Attitudes towards addiction can change. I have proof.
Not long ago I was startled to hear my own doctor, a diabetes specialist, compare recovery from diabetes to recovery from an addiction. Not because that’s a bad comparison — there are plenty of similarities — but because for so many years, such comparisons, made by addiction specialists, were flatly rejected by many physicians.
“Addiction is not a disease,” a rheumatologist insisted some years ago over dinner. I could tell he was spoiling for an argument, so I decided not to give him one.
“So what’s a disease?” I inquired.
He had to admit that was actually a good question. It’s one of those terms that has been given many meanings.
“Well, then, if we can’t even agree on a definition, how can we say addiction doesn’t qualify?”
That earned me a long explanation that could be summed up as: it just doesn’t. Addiction wasn’t a ‘real’ disease because it was self-induced — meaning the user had given it to himself. “Why would anyone do that?” I wanted to know. He offered no answer. It’s a mystery.
That’s an attitude that long prevailed in the medical field, and reared its head once again during the early days of the prescription drug epidemic, as a way of absolving the physician from responsibility for opioid abuse. “I tell the patient how much and how often to use this medication,” a physician would argue.”Is it my fault if they fail to listen to me?”
On another occasion, I was booed by a couple of psychiatrists at a Grand Rounds, just for referring to alcoholism as a disease. This ‘disease’ notion, they objected noisily, was just a way to relieve the drinker of responsibility for his or her behavior. It was an excuse that prevented them from getting at the ‘underlying’ psychological issues — the ‘roots’ of their drinking. Long-term therapy was required, therefore, for genuine change.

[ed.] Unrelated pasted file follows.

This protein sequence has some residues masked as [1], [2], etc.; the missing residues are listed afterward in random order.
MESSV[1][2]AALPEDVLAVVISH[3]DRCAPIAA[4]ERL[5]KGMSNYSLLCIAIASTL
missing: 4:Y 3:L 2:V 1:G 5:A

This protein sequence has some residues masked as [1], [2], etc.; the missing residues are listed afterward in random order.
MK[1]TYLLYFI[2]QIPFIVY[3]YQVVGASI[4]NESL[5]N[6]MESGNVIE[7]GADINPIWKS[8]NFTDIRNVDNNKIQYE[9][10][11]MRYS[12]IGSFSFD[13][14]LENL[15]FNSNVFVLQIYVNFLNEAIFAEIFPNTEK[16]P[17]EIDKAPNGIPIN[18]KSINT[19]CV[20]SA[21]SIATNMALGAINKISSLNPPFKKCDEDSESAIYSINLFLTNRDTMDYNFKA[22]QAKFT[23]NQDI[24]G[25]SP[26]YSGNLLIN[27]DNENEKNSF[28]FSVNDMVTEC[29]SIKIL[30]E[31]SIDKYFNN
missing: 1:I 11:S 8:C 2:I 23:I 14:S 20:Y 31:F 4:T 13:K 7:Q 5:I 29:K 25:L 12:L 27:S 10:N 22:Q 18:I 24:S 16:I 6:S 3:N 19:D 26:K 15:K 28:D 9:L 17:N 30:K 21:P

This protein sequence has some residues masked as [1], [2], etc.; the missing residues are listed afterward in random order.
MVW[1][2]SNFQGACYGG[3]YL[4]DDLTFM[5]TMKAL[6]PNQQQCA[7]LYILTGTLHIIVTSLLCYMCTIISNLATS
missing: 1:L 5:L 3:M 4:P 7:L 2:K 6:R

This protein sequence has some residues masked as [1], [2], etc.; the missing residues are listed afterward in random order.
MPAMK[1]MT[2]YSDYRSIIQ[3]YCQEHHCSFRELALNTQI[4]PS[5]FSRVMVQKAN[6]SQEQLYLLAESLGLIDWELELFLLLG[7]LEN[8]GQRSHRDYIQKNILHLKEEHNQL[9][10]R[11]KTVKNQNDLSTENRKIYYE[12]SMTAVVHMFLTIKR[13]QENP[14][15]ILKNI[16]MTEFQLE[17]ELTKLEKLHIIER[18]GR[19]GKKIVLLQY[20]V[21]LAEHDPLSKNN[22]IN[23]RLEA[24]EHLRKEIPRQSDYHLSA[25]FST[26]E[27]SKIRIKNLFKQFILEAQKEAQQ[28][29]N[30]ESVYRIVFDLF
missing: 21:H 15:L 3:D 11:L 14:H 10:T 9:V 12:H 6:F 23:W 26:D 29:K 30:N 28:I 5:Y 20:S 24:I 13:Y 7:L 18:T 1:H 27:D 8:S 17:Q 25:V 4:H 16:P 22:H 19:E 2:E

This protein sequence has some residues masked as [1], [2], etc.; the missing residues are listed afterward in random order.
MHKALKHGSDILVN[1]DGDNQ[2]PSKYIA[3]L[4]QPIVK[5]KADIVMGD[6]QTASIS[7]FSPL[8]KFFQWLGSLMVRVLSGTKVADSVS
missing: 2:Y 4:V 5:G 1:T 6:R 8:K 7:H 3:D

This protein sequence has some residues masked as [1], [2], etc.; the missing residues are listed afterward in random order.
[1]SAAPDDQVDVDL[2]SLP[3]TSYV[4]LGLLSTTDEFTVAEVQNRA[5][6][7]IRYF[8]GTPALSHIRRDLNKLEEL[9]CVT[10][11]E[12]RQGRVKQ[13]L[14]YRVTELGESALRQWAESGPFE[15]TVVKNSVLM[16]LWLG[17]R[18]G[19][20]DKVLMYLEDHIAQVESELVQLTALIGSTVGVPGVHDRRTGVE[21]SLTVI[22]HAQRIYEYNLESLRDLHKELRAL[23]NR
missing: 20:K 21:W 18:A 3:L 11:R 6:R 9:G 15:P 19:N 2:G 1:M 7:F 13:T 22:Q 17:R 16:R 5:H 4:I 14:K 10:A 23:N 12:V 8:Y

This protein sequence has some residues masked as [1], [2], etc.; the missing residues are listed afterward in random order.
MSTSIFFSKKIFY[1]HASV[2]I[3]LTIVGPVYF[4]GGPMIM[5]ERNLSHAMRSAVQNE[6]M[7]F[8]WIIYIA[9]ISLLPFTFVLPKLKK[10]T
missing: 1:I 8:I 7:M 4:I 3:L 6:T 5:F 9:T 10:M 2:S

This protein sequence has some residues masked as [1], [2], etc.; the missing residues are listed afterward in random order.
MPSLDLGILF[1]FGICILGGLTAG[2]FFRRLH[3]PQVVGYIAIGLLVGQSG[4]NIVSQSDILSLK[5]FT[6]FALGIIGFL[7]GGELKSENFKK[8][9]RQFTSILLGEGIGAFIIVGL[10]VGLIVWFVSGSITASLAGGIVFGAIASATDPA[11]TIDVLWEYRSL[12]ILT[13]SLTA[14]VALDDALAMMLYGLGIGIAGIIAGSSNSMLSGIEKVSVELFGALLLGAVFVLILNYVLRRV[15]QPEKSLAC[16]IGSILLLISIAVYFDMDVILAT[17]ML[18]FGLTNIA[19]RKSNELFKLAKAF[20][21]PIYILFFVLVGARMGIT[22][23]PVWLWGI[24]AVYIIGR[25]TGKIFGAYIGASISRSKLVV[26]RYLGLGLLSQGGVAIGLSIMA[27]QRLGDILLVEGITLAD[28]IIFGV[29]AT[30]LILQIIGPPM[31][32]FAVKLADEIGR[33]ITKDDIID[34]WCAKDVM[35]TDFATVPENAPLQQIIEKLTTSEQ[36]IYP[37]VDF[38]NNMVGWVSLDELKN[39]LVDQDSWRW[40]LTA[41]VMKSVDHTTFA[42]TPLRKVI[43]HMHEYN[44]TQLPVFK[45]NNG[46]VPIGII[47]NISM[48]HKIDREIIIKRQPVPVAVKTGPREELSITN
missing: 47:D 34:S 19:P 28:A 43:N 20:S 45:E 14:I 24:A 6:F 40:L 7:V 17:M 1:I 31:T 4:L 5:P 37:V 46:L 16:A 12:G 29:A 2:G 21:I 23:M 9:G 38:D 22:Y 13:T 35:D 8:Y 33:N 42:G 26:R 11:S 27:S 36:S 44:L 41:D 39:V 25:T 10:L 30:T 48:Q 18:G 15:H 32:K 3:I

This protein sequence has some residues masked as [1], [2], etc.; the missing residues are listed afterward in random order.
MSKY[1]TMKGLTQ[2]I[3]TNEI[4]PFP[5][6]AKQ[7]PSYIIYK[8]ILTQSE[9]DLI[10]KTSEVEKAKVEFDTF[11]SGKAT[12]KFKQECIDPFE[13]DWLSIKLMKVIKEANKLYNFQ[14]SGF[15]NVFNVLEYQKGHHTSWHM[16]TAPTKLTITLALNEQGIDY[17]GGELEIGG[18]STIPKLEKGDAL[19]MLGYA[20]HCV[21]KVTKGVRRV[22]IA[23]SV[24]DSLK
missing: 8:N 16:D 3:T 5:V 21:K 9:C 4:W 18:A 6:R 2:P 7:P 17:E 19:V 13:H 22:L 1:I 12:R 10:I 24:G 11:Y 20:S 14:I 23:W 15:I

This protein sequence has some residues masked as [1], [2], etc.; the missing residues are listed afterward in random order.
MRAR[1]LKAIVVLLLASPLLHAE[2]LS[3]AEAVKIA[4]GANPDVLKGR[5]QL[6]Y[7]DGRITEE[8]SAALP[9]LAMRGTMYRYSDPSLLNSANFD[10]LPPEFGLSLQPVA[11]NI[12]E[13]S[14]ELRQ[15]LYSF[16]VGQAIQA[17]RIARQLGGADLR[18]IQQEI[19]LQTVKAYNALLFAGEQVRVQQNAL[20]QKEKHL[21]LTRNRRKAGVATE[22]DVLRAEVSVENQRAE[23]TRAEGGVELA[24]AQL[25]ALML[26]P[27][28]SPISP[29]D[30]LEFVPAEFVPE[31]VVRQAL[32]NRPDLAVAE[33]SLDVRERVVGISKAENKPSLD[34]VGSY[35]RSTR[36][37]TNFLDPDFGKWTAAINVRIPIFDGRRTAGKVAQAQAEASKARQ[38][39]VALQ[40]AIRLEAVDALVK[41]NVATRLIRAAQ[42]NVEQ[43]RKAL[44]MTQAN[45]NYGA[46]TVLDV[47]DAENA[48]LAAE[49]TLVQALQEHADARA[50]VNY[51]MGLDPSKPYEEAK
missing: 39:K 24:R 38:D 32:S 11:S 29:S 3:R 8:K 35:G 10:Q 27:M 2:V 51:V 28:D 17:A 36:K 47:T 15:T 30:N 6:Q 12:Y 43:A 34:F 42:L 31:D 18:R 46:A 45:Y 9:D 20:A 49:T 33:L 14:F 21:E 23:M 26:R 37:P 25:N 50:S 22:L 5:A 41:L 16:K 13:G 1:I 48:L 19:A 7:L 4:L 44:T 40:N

Not sure how it ended. They were still ranting when I left.
That’s why it surprised me to hear the comparison made from the other direction. It signaled me that addiction had lost some of the stigma it once carried among medical professionals.
That’s progress, right? Change in a positive direction.
Here’s another sign of change: when I first came to the field, it was fairly common for mental health professionals to enter into romantic relationships with patients (and their former patients). It was definitely questionable, but not to the point where others felt they could step in to intervene. Things are different today.
Same when it came to how people who worked in mental health viewed their own substance use. I clearly recall a Christmas bash for detox staff where several people disappeared into a back bedroom to try out that fashionable new party drug, cocaine. At that point the drug was regarded, even by many experts, as a relatively benign indulgence. That was based on “research” later found to be unreliable.
Sorry, folks. Our mistake.
It was even permissible for treatment staff to get drunk in public on social occasions. My colleagues didn’t see that as evidence of alcoholism. After all, you weren’t an alcoholic. You were a member of the staff. Alcoholics are patients.
No, it doesn’t make any sense. Denial rarely does.
Anyway, things have changed for the better. In some respects.
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